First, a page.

Editorial: Resist the urge to settle

Are the courts too lenient in certifying class actions in Canada?

As Law Times reported recently, business groups certainly think so. In a joint statement from the Canadian Chamber of Commerce and the U.S. Chamber Institute for Legal Reform, the two organizations decried the courts’ “lax class certification standards” and the resulting cost to business. In their view, the threshold for certification is too low with plaintiffs essentially guaranteed a win as a ruling on that issue in their favour virtually guarantees the parties will go on to settle.

But a ruling this month in Sankar v. Bell Mobility offers another perspective. In that case, Superior Court Justice Edward Belobaba awarded Bell Mobility Inc. $110,000 in costs after dismissing a class action on summary judgment over the company’s seizure of unused prepaid wireless credits. While Bell had sought partial indemnity costs of $154,000, Belobaba’s willingness to award $110,000 — an amount he noted the Law Foundation of Ontario would cover — is significant.

Many of the business groups’ concerns are valid. It’s true that while the lower courts may sometimes reject certification, the plaintiffs will often have more success on appeal. The overtime class actions are cases in point.
In many of those cases, the lower courts initially rejected certification with the Ontario Court of Appeal later deciding otherwise. But as with many things, the truth is often somewhere in the middle. In McCracken v. Canadian National Railway Co., for example, the appeal court overturned an earlier decision granting certification.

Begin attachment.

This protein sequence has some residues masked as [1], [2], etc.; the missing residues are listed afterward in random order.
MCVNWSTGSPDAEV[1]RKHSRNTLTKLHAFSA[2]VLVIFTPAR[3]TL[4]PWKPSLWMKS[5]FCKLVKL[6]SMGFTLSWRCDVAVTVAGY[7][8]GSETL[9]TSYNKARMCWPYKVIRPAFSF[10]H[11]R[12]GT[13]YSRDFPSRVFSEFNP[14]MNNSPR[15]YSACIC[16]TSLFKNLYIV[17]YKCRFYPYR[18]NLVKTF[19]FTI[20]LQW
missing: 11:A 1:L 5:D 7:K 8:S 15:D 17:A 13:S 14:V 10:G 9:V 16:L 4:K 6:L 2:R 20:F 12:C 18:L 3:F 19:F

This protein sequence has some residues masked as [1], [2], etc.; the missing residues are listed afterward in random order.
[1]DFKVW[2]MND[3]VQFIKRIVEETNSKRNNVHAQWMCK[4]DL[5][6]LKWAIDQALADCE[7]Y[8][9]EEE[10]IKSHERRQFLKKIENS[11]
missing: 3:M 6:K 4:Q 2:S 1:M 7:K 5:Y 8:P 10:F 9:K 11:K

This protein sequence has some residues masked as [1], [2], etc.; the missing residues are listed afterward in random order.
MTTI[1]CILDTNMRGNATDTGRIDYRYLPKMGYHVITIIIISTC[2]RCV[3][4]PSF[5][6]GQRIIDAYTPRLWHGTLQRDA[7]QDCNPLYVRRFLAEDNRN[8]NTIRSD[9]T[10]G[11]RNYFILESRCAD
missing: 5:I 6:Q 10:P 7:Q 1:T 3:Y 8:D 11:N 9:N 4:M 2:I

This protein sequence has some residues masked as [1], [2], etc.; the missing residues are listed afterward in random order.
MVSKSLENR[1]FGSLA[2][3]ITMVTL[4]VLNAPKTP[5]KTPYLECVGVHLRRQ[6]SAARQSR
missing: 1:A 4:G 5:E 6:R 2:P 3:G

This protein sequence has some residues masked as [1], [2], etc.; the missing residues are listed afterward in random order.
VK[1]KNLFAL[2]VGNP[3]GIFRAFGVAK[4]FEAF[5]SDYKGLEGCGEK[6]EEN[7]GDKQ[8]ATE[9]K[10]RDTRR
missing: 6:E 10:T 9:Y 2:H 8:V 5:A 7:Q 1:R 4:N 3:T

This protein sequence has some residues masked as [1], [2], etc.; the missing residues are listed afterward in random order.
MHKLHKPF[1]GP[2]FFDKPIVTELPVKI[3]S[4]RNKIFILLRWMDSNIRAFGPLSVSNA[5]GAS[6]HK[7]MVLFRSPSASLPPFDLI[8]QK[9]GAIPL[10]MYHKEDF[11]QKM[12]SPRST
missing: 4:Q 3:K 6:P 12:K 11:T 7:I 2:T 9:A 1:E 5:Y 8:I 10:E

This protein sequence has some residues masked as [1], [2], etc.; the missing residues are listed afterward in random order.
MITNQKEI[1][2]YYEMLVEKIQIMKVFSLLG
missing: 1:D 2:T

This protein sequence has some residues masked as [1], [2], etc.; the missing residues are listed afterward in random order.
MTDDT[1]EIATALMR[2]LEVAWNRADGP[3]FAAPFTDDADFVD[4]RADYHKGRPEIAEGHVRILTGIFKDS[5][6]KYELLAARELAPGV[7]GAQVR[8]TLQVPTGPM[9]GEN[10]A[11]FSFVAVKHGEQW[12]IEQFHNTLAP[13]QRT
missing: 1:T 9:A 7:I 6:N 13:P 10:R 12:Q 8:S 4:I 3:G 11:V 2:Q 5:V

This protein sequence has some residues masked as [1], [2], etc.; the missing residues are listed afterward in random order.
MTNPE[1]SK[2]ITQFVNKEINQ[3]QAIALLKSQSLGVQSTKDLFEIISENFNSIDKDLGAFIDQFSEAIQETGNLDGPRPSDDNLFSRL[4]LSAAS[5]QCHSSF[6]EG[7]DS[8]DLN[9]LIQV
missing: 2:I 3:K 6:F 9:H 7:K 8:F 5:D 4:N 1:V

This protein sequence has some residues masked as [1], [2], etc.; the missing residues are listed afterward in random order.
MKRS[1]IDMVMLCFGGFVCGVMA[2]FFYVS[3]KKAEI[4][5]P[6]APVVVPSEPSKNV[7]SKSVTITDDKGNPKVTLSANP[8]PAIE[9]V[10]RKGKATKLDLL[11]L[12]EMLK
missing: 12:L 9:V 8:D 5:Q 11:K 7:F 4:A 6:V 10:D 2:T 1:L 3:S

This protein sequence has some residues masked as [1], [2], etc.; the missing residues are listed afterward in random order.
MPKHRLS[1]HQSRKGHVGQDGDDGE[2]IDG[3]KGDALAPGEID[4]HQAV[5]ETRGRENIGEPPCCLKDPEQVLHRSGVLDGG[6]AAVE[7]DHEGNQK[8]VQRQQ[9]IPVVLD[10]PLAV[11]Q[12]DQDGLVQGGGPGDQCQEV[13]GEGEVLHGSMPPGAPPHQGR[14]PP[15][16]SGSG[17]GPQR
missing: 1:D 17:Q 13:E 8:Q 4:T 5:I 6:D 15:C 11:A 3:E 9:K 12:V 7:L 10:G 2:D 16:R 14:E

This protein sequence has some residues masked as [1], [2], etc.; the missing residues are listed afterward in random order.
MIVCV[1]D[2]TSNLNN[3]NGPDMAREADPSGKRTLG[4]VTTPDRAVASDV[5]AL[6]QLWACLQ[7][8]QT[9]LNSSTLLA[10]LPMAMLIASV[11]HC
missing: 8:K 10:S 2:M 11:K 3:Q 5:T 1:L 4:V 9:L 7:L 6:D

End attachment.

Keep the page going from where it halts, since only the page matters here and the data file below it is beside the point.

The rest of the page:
And in Brown v. Canadian Imperial Bank of Commerce last year, it upheld lower court decisions refusing to
certify. Both cases dealt with the issue of misclassifying employees as ineligible for overtime as opposed to other matters that involved more systemic issues around the defendants’ overtime policies.

Sankar, then, demonstrates that companies that are willing to defend class actions can prevail, in this case on summary judgment rather than at trial. So while there’s probably room for a more restrictive approach to certifying class actions and the plaintiffs in Sankar have filed a notice of appeal of Belobaba’s summary judgment decision, it’s clear the burden in many cases falls on the defendants to resist the urge to settle even in the face of the legal and reputational risks. And as Sankar also shows, they can get some of their costs back.
Glenn Kauth

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